He calls me his comrade and close friend.  He refers to a letter I wrote him where I talk about some July 4th thing that I did.  I'm almost certain we went to a party at my parents' friends parents house.  I was certainly working at Harry's - he references it.  He tells me I'm a creative-minded person - like him.  We clearly have some history, and he cares enough to tell me what's going on with him, and wants to catch up on my summer when he gets home.  The end of the letter has been eaten by time, silverfish, etc.  So it ends abruptly by default.

Jonathan and I were in classes together for all of HS.  He was an artist, I was a writer. He ended up at Columbia - (a definite f*** you to the fact that all his older siblings went to Princeton), where he studied art.   He lives in New York city now.  He married a dancer - they're both professional artists.  No kids, at least, to my knowledge.  His big project at the moment is that he uses the digital billboards in the city - the ones in the subway, etc. to display political messages:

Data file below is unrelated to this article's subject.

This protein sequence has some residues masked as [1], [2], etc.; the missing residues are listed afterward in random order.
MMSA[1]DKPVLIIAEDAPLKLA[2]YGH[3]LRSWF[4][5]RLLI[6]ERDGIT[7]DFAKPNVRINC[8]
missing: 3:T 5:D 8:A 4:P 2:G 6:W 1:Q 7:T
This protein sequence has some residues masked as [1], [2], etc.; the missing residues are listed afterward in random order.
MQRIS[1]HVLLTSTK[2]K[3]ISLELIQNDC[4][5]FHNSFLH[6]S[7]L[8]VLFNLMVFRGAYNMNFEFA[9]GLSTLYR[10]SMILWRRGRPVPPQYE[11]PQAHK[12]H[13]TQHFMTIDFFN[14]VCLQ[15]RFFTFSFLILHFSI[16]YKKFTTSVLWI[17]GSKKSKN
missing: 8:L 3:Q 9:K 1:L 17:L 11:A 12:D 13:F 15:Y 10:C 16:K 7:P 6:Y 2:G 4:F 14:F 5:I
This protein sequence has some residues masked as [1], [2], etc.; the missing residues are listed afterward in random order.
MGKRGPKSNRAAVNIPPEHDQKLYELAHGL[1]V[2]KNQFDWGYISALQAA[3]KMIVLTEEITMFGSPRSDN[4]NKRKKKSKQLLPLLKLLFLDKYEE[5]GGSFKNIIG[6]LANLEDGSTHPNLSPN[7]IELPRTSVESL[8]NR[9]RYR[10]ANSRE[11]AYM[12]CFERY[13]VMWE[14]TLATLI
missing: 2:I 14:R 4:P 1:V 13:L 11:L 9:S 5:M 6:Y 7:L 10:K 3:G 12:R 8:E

He uses a dark film with transparent lettering to place over the screens - this is an example.

Anyway - those were the three things I kept - it was hard to get rid of scripts, sheet music, and dozens of things I didn't even look at.  But it's good to be me, to be alive, to have an interesting past, and to be loved.

And it's good to have the attic cleaned out.

That's the big one.



Christopher said…
That was a big one. And while Jonathan is an amazing person, and I think his art is really cool, it was the trip down memory lane that really got me. And they're not even my memories. I understand the power of finding old, forgotten things that really take you back.
And that was a brilliant answer on the AP History quiz. On a school trip to Colonial Williamsburg we had to fill in a sheet of questions. One of them was "Why did colonial people have so many children?" My answer, "Because so many of them died" wasn't nearly as good as yours.